Tuscan mountain food (WARNING: EXTREME OFFAL CONTENT)

The second night and second dinner of our stay in Tuscany, we had the great pleasure of being invited into the home Stefania and Fabrizio Bindocci in Sant’Angelo in Colle. I’ve known Fabrizio, the winemaker at Tenuta Il Poggione, for many years now and Tracie P and I were thrilled to get to taste his wife’s cooking.

“We’re not having ‘Tuscan’ food,” joked Fabrizio when he invited us. “We’re having ‘mountain’ food,” he said. He met his wife, he told us, when he attended a dance as a young man on Mt. Amiata (to the south of Montalcino and Sant’Angelo in Colle). There were no women in the valley back then, he joked.

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Dinner began with a nice light chickpea soup, accompanied by Sbrancato, a Sangiovese rosé produced by Il Poggione.

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Next came a dish I’d never had before: chestnut flour polenta, a classic dish of the Tuscan mountains, said Fabrizio and wife Stefania. She used a string to slice the individual portions.

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Fabrizio’s son Alessandro authors a blog about Brunello and life in Sant’Angelo, where he has posted about the pigs they raise at Il Poggione. We dressed the chestnut flour polenta with facial glands (above), butchered from the estate-raised pigs.

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Next came the true “stick to your ribs” dish: pig liver wrapped in caul fat.

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The liver was followed by sausage made from other organs, the darker of the two was spicy.

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To my knowledge, Il Poggione was the only producer to make a “riserva” Brunello in 2003, an extremely difficult vintage throughout Europe because of the heat and lack of rain. Brunello di Montalcino does not allow irrigation (not even emergency irrigation). But the elevation of the vineyards and their age (and thus the depth of the roots, which allows the vine to find the water table even in drought years) made it possible for Il Poggione to make a superb expression of Sangiovese despite the growing conditions. This was my first taste of the 03 Riserva, which is the first vintage that the winery has labeled as its “cru” Paganelli (the oldest vineyard on the estate, with vines more than 40 years old, and the source of the clones that inform the estate’s identity). The 03 Paganelli was superb: its fruit was bolder than most vintages I’ve tasted from Il Poggione, but the surprisingly powerful tannin and acidity kept the fruit in check. Very impressive. The 2001? To my palate, that’s one of the greatest vintages for Brunello in recent memory. The wine was unbelievably good, nearly perfect I’d say, a glorious balance of fruit, tannin, and acidity, with many years ahead of it but already showing gorgeously — and what a wonderful opportunity to taste it a stone’s throw from the estate, with the winemaker, paired with his wife’s traditional cuisine!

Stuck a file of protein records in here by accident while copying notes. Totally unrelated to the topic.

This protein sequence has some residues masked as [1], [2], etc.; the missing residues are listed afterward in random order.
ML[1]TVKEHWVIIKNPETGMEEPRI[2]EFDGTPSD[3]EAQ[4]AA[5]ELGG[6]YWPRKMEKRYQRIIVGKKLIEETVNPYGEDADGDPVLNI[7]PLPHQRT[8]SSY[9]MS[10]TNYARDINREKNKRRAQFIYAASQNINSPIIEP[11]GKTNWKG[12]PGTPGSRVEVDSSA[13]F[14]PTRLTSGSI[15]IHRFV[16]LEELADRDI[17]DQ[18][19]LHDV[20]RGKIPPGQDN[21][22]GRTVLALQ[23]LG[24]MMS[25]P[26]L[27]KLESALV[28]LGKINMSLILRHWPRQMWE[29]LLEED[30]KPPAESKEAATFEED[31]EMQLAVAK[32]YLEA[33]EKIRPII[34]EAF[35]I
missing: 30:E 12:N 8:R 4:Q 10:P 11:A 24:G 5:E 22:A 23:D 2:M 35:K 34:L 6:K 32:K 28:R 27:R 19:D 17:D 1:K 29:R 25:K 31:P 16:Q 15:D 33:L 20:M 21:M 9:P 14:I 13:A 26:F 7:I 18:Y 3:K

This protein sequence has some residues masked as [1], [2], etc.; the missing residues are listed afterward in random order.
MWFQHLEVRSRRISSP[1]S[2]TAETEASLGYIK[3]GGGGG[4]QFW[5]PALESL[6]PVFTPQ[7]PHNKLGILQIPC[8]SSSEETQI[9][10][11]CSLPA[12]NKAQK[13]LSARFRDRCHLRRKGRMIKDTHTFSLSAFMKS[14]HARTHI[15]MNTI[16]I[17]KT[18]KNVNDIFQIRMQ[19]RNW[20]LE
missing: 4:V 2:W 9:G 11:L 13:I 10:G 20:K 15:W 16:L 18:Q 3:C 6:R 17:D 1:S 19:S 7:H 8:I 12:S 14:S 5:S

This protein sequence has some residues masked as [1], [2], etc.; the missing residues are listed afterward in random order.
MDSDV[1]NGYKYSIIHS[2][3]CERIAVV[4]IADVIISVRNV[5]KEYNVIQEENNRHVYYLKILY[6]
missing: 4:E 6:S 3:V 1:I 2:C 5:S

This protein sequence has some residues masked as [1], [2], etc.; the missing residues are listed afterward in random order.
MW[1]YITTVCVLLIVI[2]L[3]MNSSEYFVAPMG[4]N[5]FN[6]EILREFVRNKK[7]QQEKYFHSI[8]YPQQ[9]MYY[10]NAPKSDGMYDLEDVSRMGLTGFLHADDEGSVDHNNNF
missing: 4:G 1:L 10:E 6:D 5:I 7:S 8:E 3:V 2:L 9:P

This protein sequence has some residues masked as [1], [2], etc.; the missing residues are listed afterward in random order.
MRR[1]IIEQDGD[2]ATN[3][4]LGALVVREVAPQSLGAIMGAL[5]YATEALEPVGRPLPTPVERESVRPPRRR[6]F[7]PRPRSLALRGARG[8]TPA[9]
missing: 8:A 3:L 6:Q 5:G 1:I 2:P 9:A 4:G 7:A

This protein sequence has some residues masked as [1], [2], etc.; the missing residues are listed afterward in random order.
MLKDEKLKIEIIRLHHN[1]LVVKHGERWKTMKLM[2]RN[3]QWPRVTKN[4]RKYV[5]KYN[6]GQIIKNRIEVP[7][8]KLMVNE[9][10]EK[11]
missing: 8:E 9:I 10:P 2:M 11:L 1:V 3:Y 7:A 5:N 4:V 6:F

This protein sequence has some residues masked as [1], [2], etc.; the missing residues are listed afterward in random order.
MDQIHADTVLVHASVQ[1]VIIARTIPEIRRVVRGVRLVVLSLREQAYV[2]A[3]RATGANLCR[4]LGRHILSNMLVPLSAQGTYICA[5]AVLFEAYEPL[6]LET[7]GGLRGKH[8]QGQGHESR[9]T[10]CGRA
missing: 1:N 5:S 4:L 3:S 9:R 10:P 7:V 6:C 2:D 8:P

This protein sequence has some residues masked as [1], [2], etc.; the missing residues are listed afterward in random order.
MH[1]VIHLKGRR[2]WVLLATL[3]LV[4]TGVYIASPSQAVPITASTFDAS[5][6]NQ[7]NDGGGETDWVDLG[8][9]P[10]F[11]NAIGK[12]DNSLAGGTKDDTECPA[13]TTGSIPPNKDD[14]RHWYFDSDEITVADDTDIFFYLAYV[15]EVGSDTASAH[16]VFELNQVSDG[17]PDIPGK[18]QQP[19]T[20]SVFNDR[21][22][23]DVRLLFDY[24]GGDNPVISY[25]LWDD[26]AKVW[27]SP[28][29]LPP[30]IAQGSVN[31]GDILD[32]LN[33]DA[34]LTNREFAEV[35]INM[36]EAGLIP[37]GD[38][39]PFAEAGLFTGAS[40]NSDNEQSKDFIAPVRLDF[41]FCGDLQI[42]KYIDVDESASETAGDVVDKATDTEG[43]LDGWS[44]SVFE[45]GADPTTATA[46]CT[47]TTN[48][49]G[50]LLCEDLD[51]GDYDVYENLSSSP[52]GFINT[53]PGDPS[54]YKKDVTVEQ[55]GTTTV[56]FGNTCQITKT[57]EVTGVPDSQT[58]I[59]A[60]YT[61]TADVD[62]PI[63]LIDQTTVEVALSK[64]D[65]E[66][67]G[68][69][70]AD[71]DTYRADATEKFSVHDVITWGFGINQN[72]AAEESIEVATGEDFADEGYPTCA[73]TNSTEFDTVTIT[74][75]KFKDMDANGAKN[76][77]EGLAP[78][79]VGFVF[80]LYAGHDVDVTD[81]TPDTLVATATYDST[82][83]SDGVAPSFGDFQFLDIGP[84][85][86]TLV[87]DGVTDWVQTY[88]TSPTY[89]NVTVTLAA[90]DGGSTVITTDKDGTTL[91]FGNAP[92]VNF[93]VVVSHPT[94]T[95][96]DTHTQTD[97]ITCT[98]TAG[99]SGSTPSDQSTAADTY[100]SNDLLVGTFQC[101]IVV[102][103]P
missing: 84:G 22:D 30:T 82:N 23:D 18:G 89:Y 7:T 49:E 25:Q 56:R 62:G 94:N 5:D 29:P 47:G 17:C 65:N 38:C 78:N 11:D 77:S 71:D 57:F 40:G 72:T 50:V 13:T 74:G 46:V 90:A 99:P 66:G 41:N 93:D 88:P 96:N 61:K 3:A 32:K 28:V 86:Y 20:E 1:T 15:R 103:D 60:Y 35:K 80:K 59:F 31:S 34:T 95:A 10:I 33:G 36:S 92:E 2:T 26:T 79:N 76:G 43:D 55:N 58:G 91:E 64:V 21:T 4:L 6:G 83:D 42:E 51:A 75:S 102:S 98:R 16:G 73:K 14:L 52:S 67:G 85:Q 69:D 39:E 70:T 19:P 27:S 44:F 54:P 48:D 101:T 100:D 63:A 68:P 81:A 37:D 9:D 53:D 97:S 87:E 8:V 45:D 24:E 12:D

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Winter means fresh chicory as a side dish in Tuscany, red and green chicory, dressed with the estate’s olive oil.

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What Tuscan meal would be complete without castagnaccio, a short bread made with chestnut flour, topped with pine nuts and rosemary, for dessert?

Oops, I didn’t mean “Tuscan” food. I meant “mountain” food! ;-)

Thanks, again, Stefania and Fabrizio, for an unforgettable meal…

8 thoughts on “Tuscan mountain food (WARNING: EXTREME OFFAL CONTENT)

  1. “We dressed the chestnut flour polenta with facial glands, butchered from the estate-raised pigs. ”

    wow – where to begin regarding this sentence…i love how casually it is written, like it could happen at any moment of any day, facial glands as dressing. any specific facial glands, or just glands from about the facial area in general?

    how do you eat the liver – straight up or with any sort of accompaniment (more facial glands, perhaps)?

    great photos!

  2. and the chicken livers and the tripe florentine style and the lampredotto with the abomasus….I just discovered your blog can’t wait to read more!
    oriana

  3. I’m totally intrigued by that polenta. I’ve lived in Florence for three years now and I’ve always only seen the kind of yellowish relatively liquid polenta with ragout or as part little squares as a starter. I wonder what that big brownish chunk tasted like!

  4. that was such a wonderful evening, the company and coversation were as good as the food!

    the chicory salad was DIVINE.

    for the polenta-curious: i had always heard of chestnut polenta and i had seen it on a couple tv shows, so my ears perked up too when it was mentioned. it tasted very much like chestnuts–imagine that! ;) the flavor was sweet and starchy with a very fine grain texture like that of wheat flour. that sweetness complemented the extreme savory side of the main course perfectly.

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